Originally published on Wed December 12, 2012 1:41 pm
Catherine Russell is a lady born to music. Her father, Luis Russell (1902-63), was Louis Armstrong's orchestra leader beginning in the mid-1930s. Her mother, Carline Ray, is a bassist, singer, great all-around musician and a member of the International Sweethearts of Rhythm, the 1940s all-woman band that swung as hard as the men. "This Daughter of Jazz Is One Cool Cat," reads the headline of Nat Hentoff's profile for The Wall Street Journal.
Originally published on Sun March 10, 2013 7:45 am
The newly reunited power-pop pioneers in The dB's make their first appearance on Mountain Stage, recorded live in Charleston, W.V. Often described as the band that filled the gap between Big Star and R.E.M. in the early '80s, The dB's helped change the course of guitar-driven power-pop for years to come.
NASA says it has found proof that water shaped the rocks on the left, in a photograph taken by the Mars rover Curiosity (left). For comparison, the agency released an image of rocks from the Earth (right).
Pathfinder, 1997: The first mission to land a rover on Mars, Pathfinder touched down in Ares Vallis, an ancient flood plain in the planet's northern hemisphere. Among the 2.3 billion bits of data sent back by the lander and its rover, Sojourner, were 15 chemical analyses of rocks and soil, which suggested Mars had once had liquid water and a thicker atmosphere.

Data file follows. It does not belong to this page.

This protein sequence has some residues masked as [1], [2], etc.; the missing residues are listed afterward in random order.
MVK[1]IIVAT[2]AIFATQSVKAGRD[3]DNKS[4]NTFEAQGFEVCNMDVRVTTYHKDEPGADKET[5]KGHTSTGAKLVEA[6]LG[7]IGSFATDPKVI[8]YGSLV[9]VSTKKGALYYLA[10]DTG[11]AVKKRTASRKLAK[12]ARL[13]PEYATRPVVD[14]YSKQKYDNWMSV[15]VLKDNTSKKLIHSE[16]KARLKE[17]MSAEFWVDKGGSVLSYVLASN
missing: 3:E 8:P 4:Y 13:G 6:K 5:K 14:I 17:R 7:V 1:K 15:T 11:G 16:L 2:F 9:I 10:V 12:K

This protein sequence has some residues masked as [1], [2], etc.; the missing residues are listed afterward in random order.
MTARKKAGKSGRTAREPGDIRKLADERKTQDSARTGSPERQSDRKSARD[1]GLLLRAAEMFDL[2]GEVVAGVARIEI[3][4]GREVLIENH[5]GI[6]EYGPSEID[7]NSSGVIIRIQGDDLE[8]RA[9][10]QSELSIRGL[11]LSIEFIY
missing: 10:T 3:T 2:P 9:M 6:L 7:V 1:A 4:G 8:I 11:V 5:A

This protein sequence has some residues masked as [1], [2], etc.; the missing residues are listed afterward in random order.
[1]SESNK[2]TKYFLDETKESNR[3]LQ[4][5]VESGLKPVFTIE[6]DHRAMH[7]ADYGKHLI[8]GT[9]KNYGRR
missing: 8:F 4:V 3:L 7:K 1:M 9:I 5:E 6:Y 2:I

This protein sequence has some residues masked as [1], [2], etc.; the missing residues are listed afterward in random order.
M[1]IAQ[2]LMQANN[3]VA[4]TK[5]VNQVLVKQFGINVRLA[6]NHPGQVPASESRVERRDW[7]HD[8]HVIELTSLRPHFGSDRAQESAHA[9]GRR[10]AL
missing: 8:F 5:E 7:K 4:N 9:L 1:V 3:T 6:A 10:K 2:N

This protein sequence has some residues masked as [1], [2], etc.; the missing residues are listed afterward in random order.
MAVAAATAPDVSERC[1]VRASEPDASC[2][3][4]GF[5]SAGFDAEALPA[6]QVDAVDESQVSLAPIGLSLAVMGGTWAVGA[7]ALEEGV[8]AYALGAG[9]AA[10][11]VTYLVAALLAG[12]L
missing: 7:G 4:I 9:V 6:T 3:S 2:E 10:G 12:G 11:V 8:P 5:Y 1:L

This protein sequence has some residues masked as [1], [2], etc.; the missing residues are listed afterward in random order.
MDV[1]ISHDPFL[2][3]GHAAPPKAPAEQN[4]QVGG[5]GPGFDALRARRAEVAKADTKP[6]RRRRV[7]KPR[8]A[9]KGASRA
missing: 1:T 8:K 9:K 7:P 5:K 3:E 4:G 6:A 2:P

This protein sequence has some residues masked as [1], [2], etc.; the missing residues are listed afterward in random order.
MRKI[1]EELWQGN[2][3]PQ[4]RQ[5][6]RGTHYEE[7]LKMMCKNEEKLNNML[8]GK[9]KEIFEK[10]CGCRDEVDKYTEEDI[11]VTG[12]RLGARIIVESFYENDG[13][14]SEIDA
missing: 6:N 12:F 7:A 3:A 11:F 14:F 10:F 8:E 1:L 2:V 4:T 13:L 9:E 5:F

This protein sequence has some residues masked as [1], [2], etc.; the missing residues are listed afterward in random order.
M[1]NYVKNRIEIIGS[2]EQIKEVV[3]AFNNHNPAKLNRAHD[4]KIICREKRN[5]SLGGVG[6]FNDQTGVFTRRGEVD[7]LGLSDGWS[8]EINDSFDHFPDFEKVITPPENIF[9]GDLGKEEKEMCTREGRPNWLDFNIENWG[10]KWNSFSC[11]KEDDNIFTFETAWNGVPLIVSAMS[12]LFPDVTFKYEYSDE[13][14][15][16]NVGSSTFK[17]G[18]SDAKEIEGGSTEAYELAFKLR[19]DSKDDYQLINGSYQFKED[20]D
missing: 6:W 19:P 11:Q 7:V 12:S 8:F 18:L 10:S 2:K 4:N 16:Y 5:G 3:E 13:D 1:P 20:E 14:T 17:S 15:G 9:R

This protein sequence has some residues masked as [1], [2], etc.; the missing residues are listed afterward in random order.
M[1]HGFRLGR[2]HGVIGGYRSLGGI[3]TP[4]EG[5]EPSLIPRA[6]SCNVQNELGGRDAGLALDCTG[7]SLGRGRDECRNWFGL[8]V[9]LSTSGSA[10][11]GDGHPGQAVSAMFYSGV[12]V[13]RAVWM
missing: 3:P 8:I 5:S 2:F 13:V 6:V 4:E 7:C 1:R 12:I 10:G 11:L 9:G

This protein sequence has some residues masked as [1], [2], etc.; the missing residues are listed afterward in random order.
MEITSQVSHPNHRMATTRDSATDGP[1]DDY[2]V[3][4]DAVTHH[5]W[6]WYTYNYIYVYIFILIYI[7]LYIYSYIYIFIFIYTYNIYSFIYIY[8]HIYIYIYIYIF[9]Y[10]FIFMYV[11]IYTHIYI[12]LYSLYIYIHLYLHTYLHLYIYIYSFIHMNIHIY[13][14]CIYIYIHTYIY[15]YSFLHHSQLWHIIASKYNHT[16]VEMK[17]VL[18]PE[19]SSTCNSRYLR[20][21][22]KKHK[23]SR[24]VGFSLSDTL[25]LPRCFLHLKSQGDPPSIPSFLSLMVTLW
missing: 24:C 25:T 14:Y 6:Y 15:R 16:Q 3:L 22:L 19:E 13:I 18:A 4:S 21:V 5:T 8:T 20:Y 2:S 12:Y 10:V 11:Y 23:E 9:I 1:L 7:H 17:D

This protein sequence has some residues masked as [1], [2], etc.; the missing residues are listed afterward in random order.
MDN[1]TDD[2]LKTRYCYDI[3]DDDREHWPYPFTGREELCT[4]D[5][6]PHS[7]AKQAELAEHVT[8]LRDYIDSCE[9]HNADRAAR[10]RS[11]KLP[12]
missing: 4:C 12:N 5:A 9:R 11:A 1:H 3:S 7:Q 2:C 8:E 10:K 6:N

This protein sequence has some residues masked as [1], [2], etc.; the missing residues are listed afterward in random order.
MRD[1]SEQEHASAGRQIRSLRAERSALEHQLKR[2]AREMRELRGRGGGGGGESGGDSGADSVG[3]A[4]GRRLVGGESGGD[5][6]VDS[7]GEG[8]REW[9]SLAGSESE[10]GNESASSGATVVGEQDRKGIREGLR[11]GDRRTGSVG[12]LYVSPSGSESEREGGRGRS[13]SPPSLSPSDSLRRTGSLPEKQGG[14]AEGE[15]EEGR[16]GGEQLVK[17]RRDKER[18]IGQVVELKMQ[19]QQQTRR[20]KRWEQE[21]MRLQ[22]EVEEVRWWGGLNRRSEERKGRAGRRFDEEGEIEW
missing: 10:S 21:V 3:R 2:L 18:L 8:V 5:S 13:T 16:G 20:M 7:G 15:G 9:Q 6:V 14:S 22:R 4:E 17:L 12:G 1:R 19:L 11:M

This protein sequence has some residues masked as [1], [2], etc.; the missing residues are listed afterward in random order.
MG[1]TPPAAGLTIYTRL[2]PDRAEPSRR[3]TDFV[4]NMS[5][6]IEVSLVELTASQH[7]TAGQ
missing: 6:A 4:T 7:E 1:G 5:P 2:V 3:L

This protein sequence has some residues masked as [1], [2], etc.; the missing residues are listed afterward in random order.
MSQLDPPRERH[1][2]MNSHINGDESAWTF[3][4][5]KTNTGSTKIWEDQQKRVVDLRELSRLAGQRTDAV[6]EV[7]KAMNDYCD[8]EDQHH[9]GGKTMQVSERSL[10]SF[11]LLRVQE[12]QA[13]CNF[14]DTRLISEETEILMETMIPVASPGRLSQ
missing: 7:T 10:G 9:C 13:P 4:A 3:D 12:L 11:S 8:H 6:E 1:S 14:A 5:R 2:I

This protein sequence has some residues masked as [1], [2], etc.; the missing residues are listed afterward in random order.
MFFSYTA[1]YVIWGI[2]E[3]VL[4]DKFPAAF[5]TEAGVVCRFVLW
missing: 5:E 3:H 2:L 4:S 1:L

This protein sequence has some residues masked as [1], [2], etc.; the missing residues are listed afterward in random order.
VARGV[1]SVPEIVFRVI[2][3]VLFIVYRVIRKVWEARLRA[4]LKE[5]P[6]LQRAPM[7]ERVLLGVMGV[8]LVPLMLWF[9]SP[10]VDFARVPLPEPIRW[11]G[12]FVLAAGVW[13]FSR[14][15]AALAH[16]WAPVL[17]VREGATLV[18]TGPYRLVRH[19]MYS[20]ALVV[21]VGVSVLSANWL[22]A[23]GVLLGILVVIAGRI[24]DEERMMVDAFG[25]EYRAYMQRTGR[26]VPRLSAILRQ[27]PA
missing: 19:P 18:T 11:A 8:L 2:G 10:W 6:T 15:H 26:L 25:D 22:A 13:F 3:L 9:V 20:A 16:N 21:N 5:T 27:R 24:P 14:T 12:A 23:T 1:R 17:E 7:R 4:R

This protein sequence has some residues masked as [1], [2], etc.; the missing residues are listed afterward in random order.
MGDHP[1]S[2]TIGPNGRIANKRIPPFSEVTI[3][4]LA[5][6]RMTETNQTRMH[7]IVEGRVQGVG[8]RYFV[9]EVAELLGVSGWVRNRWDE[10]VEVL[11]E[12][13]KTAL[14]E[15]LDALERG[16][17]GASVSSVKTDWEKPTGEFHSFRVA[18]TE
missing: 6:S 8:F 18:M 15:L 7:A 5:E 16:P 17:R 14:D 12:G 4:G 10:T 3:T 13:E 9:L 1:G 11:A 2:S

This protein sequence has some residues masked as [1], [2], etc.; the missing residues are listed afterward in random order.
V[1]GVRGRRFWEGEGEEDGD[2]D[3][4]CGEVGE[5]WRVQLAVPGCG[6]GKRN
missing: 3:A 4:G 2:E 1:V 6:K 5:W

Spirit, 2010: When NASA's Spirit rover got stuck in Martian sand, it proved to be a lucky break: The spinning wheel churned up soil that provided evidence of rocks formed in the presence of water.
Opportunity, 2004: Opportunity discovered tiny mineral spheres — nicknamed blueberries — poking out of rocks that were likely formed by water. Researchers using Opportunity's science instruments identified them as concretions rich in the mineral hematite, deposited by water saturating the bedrock.
Curiosity 2012: A wider view of the outcrop of a former streambed shows bedrock that scientists believe was likely exposed by meteorites striking the surface of Mars.
Curiosity, 2012: NASA says that water shaped the rocks on the left, in a photograph taken by the Mars rover Curiosity. For comparison, the agency released an image of rocks from the Earth (right).
NASA's Curiosity rover has found definitive proof that water once ran across the surface of Mars, the agency announced today. NASA scientists say new photos from the rover show rocks that were smoothed and rounded by water. The rocks are in a large canyon and nearby channels that were cut by flowing water, making up an alluvial fan.
"You had water transporting these gravels to the downslope of the fan," NASA researchers say. The gravel then formed into a conglomerate rock, which was in turn likely covered before being exposed again.